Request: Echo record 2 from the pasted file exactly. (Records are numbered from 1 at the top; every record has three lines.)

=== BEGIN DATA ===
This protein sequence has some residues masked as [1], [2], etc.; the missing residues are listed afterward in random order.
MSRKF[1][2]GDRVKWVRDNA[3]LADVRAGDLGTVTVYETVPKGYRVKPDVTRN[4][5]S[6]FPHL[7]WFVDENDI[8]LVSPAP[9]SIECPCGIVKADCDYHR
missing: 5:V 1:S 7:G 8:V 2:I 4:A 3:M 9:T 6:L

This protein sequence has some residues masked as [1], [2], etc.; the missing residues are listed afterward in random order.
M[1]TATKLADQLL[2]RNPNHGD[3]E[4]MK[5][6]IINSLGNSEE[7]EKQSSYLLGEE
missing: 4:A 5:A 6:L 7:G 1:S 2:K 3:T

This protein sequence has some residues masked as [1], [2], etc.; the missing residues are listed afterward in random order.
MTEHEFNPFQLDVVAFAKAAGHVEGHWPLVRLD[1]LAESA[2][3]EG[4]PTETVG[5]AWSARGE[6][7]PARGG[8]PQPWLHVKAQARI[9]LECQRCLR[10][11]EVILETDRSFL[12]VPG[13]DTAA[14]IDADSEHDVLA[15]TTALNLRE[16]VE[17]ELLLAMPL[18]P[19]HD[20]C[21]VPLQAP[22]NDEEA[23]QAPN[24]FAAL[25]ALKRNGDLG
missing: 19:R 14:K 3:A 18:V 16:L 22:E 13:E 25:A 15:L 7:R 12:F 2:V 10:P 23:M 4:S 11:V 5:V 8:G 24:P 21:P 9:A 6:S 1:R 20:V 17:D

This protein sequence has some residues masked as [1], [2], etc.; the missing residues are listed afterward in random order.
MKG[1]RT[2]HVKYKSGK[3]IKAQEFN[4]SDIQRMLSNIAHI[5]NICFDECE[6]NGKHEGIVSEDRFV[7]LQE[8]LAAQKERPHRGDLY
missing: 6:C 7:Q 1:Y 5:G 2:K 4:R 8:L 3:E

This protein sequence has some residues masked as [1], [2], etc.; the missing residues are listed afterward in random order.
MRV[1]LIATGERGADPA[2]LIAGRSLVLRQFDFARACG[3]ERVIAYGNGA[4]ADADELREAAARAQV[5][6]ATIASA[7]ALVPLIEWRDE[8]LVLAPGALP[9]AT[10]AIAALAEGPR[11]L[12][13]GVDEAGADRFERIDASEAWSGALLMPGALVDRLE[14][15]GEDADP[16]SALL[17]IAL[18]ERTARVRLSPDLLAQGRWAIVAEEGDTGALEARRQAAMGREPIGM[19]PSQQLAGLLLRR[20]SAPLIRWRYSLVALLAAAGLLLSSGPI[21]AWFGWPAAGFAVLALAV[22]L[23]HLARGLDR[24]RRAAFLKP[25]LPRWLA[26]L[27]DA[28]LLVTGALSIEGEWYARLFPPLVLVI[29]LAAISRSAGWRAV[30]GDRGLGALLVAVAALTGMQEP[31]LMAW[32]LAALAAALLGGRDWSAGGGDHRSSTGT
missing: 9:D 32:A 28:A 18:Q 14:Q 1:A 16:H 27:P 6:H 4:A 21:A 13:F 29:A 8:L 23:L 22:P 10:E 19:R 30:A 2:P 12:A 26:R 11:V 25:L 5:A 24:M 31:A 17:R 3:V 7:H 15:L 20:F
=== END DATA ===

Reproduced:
This protein sequence has some residues masked as [1], [2], etc.; the missing residues are listed afterward in random order.
M[1]TATKLADQLL[2]RNPNHGD[3]E[4]MK[5][6]IINSLGNSEE[7]EKQSSYLLGEE
missing: 4:A 5:A 6:L 7:G 1:S 2:K 3:T